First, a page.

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Harden Ready for One Last Run

Harden Ready for One Last Run

by Christy Cabrera Chirinos

CORAL GABLES, Fla. – Destiny Harden had never had a serious injury in her basketball career, never had to endure the physical and mental challenges of surgery and the rehab process.

So when a doctor told her before the start of last season that she’d torn part of her meniscus, damaged some of the cartilage in her knee, and suffered a bone bruise during a preseason scrimmage, the forward was devastated – even if she didn’t show it at the time.

“It was just me, my trainer, and the doctor and he told me in a room ‘You’re going to need surgery,’” Harden recalled. “As a person, I don’t like expressing a lot of my feelings around people, especially someone new. So I held all my tears back and actually didn’t cry at the time.”

But those who knew Harden best knew she’d need support.

It was support that came from all sides.

Family, friends, teammates, and coaches rallied to keep her spirits up and helped her try to stay positive during that brutal first week when Harden was unable to walk.

“I told her when she got the surgery, ‘I’ll be here for you no matter what,’” said fellow forward Moulayna Johnson Sidi Baba. “I felt like that was the type of friendship we had…I have her back and she has my back. I wouldn’t have thought all that would happen, but I told her I wanted to be there for her, one step at a time.”

Once Harden began working her way back from her surgery, fellow student-athletes at Miami – including some football players and track athletes who were rehabbing injuries themselves – provided encouragement during intense physical therapy sessions.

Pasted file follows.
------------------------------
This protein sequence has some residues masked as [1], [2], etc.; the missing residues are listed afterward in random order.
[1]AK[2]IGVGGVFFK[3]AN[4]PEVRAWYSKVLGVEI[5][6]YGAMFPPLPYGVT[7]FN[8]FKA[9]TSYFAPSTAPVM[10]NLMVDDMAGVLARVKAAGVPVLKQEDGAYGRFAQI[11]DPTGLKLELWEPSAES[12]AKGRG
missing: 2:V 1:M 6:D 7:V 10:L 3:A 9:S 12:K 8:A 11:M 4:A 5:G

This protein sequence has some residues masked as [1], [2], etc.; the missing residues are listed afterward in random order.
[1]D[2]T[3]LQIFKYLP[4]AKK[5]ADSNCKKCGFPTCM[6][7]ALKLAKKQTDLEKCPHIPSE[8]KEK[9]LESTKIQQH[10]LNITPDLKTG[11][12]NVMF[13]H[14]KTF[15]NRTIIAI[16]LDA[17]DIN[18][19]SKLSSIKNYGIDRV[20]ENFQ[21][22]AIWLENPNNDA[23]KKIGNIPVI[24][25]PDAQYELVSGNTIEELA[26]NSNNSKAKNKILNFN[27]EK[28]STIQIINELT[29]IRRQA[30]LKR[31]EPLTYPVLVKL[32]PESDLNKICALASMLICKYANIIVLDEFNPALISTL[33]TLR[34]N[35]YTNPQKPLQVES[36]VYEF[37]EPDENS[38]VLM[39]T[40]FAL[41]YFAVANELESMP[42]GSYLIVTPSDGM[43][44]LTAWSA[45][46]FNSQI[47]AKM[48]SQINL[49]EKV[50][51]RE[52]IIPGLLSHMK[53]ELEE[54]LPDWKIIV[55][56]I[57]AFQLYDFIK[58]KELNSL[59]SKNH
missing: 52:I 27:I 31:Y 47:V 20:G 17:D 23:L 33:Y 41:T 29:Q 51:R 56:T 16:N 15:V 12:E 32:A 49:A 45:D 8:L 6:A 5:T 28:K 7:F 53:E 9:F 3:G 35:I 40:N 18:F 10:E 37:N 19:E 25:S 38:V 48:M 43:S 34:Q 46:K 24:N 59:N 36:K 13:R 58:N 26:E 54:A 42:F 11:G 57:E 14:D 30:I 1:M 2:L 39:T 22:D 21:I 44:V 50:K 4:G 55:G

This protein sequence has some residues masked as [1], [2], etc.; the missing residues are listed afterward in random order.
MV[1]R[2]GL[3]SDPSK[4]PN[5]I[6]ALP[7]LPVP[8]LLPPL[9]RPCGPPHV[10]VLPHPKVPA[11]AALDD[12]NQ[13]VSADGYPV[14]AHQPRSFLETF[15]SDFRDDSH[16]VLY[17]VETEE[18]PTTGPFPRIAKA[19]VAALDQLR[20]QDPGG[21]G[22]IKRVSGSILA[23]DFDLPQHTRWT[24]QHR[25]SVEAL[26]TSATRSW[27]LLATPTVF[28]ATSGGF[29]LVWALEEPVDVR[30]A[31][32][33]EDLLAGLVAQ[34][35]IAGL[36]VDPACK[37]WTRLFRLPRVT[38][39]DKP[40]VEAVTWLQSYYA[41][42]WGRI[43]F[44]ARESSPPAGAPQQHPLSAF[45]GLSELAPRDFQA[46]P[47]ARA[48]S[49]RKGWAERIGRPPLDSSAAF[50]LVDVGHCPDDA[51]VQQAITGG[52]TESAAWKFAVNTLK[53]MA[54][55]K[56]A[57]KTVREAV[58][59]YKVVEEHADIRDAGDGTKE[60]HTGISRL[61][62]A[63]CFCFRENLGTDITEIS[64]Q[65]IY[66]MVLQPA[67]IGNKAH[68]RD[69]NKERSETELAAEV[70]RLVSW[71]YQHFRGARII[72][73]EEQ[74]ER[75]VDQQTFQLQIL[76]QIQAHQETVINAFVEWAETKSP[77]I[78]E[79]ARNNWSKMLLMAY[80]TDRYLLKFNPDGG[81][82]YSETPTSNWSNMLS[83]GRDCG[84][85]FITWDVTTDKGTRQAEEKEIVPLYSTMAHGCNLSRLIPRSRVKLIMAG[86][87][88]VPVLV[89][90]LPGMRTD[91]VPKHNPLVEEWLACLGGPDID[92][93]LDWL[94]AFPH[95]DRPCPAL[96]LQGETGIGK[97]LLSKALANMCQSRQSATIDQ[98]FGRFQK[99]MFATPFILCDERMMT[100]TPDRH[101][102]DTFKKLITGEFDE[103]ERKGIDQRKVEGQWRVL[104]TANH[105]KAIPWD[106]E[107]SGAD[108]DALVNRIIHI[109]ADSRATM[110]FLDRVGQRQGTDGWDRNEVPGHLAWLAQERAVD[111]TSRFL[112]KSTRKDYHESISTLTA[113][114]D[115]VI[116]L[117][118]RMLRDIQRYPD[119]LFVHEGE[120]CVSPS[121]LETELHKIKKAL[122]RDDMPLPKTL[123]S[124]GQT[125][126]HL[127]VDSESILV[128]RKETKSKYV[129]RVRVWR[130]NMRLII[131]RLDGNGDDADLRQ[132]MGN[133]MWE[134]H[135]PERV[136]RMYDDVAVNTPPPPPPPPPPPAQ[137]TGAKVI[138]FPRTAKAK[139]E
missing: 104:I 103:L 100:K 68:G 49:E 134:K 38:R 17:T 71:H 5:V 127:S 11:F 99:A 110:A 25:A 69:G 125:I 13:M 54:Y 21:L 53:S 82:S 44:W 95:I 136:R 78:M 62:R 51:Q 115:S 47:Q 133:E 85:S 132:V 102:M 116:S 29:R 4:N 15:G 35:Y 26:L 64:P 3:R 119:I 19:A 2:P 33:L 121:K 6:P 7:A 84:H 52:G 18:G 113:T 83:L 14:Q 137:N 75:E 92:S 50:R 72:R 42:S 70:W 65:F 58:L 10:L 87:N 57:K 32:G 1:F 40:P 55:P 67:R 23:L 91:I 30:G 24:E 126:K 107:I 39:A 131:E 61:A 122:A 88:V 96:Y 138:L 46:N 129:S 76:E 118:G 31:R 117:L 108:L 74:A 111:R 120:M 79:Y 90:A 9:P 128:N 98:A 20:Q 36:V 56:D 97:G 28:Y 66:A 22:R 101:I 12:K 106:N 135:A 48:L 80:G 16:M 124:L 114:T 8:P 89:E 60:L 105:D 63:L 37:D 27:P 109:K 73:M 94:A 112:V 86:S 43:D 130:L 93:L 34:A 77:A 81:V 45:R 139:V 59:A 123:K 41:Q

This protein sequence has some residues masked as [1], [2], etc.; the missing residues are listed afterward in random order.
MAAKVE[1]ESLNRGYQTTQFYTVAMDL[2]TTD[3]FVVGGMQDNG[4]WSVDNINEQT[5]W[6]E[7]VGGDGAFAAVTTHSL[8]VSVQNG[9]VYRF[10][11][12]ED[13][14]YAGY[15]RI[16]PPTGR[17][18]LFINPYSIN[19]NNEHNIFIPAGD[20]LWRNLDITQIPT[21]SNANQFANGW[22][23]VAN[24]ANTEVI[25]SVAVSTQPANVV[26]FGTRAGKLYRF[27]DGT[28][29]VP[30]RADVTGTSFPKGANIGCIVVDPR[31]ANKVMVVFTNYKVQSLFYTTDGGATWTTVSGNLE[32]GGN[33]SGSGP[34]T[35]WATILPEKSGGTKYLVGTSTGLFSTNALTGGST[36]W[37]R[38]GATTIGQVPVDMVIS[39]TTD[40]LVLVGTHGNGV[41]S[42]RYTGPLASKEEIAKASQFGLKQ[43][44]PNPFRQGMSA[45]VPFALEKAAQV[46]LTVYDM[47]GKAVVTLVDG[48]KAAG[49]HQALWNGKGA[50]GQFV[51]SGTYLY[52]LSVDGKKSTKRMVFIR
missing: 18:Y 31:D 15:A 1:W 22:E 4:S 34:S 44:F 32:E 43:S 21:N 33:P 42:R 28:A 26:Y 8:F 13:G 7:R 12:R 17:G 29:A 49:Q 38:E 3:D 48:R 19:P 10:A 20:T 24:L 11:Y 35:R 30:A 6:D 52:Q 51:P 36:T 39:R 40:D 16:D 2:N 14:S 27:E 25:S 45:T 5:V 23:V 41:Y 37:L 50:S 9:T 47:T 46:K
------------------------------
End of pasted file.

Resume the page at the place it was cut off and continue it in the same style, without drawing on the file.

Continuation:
Bit by bit, Harden began to look forward.

During the first two months of Miami’s season, when she couldn’t play, she accepted the role of student-coach, using her experience and knowledge of the Hurricanes’ system to try and guide her teammates. Harden also studied Miami’s opponents, analyzing how she’d handle some of the situations she saw on the court when she returned.

She looked inward, too, and continued attacking the physical work of rehab, knowing every exercise, every bit of therapy would only make her stronger once she got back on the court.

“It made me sit back and realize the type of person I am. ‘Who is Destiny Harden without basketball?’ And I think I needed that. I think that was pretty good,” Harden said. “I’m a loving person. I’m a caring person. And without basketball, I became more of a teacher because I couldn’t play. Being on the bench, watching the team, anybody coming to the bench or getting subbed out, I was telling them what they could have done better or what I liked for them to continue to do on the court.

“It was like my voice was being heard even more so than being on the court because they knew I was watching everything that was going on…And I could also start to see where I could fit in. We were a new team. When I got back on the court, I wanted to know where can I help? Where can I be beneficial? It was all watching and teaching.”

What Harden and her teammates couldn’t have imagined was what awaited upon her return.

While it may have taken the forward a few weeks to get settled and start to feel like herself again, in March, when her team needed her most, Harden became an absolute force.

With Miami on the bubble hoping to make the NCAA Tournament, the Hurricanes found themselves in trouble against No. 4 Louisville. They trailed by 15 points with a little more than four minutes left when Harden, improbably, caught fire.